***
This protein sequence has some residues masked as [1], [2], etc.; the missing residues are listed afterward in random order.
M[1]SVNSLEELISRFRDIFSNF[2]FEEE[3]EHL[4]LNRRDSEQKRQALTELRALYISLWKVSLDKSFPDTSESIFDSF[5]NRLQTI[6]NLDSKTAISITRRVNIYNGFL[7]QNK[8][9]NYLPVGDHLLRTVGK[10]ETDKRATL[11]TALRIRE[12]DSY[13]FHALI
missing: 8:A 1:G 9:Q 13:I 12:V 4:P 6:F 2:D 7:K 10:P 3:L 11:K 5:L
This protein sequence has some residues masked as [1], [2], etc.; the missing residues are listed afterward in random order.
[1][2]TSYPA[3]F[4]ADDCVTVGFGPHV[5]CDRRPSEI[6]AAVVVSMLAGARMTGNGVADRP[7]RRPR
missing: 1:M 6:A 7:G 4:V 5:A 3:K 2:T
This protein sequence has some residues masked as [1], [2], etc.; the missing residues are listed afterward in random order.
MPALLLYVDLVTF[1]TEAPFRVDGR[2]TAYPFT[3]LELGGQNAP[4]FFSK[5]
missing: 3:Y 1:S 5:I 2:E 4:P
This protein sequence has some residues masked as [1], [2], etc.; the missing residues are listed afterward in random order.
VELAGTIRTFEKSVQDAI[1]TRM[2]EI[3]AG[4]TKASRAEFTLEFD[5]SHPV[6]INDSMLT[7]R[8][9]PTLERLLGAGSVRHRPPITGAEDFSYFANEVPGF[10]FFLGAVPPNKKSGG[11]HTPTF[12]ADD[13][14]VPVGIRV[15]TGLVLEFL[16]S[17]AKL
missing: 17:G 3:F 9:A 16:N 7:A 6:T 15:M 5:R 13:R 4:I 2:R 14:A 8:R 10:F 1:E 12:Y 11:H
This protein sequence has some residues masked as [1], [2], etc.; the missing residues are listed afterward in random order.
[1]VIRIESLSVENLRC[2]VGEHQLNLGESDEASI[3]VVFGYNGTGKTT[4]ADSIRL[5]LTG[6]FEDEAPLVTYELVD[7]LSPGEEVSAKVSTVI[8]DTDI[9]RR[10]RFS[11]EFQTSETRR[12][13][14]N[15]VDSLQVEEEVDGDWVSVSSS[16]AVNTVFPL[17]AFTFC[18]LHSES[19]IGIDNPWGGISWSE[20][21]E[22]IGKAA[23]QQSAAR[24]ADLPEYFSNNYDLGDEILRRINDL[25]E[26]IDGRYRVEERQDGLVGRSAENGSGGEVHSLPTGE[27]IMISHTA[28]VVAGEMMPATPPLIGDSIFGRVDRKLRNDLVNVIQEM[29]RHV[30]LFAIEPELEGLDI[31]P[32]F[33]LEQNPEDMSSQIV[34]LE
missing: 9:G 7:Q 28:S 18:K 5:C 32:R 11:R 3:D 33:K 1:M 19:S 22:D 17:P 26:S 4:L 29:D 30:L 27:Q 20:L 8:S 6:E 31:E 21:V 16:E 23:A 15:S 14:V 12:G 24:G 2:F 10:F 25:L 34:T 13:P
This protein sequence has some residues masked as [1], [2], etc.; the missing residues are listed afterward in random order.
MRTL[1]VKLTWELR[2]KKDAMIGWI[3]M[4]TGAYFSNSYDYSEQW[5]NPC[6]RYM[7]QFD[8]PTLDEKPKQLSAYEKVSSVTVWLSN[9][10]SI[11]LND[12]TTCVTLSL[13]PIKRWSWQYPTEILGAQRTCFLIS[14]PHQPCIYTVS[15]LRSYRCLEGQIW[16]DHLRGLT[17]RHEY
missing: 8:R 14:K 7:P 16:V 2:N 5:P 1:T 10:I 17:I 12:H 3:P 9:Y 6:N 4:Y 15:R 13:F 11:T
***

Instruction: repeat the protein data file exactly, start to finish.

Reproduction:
This protein sequence has some residues masked as [1], [2], etc.; the missing residues are listed afterward in random order.
M[1]SVNSLEELISRFRDIFSNF[2]FEEE[3]EHL[4]LNRRDSEQKRQALTELRALYISLWKVSLDKSFPDTSESIFDSF[5]NRLQTI[6]NLDSKTAISITRRVNIYNGFL[7]QNK[8][9]NYLPVGDHLLRTVGK[10]ETDKRATL[11]TALRIRE[12]DSY[13]FHALI
missing: 8:A 1:G 9:Q 13:I 12:V 4:P 6:F 2:D 7:K 10:P 3:L 11:K 5:L
This protein sequence has some residues masked as [1], [2], etc.; the missing residues are listed afterward in random order.
[1][2]TSYPA[3]F[4]ADDCVTVGFGPHV[5]CDRRPSEI[6]AAVVVSMLAGARMTGNGVADRP[7]RRPR
missing: 1:M 6:A 7:G 4:V 5:A 3:K 2:T
This protein sequence has some residues masked as [1], [2], etc.; the missing residues are listed afterward in random order.
MPALLLYVDLVTF[1]TEAPFRVDGR[2]TAYPFT[3]LELGGQNAP[4]FFSK[5]
missing: 3:Y 1:S 5:I 2:E 4:P
This protein sequence has some residues masked as [1], [2], etc.; the missing residues are listed afterward in random order.
VELAGTIRTFEKSVQDAI[1]TRM[2]EI[3]AG[4]TKASRAEFTLEFD[5]SHPV[6]INDSMLT[7]R[8][9]PTLERLLGAGSVRHRPPITGAEDFSYFANEVPGF[10]FFLGAVPPNKKSGG[11]HTPTF[12]ADD[13][14]VPVGIRV[15]TGLVLEFL[16]S[17]AKL
missing: 17:G 3:F 9:A 16:N 7:A 6:T 15:M 5:R 13:R 4:I 2:R 14:A 8:R 10:F 1:E 12:Y 11:H
This protein sequence has some residues masked as [1], [2], etc.; the missing residues are listed afterward in random order.
[1]VIRIESLSVENLRC[2]VGEHQLNLGESDEASI[3]VVFGYNGTGKTT[4]ADSIRL[5]LTG[6]FEDEAPLVTYELVD[7]LSPGEEVSAKVSTVI[8]DTDI[9]RR[10]RFS[11]EFQTSETRR[12][13][14]N[15]VDSLQVEEEVDGDWVSVSSS[16]AVNTVFPL[17]AFTFC[18]LHSES[19]IGIDNPWGGISWSE[20][21]E[22]IGKAA[23]QQSAAR[24]ADLPEYFSNNYDLGDEILRRINDL[25]E[26]IDGRYRVEERQDGLVGRSAENGSGGEVHSLPTGE[27]IMISHTA[28]VVAGEMMPATPPLIGDSIFGRVDRKLRNDLVNVIQEM[29]RHV[30]LFAIEPELEGLDI[31]P[32]F[33]LEQNPEDMSSQIV[34]LE
missing: 9:G 7:Q 28:S 18:K 5:C 32:R 11:R 3:D 33:K 1:M 19:S 22:D 17:P 26:S 4:L 29:D 30:L 27:Q 20:L 8:S 6:E 31:E 21:V 16:E 23:A 15:S 14:V 12:G 24:G 2:F 10:F 25:L 34:T 13:P
This protein sequence has some residues masked as [1], [2], etc.; the missing residues are listed afterward in random order.
MRTL[1]VKLTWELR[2]KKDAMIGWI[3]M[4]TGAYFSNSYDYSEQW[5]NPC[6]RYM[7]QFD[8]PTLDEKPKQLSAYEKVSSVTVWLSN[9][10]SI[11]LND[12]TTCVTLSL[13]PIKRWSWQYPTEILGAQRTCFLIS[14]PHQPCIYTVS[15]LRSYRCLEGQIW[16]DHLRGLT[17]RHEY
missing: 8:R 14:K 7:P 16:V 2:N 5:P 1:T 10:I 17:I 12:H 3:P 9:Y 6:N 4:Y 15:R 13:F 11:T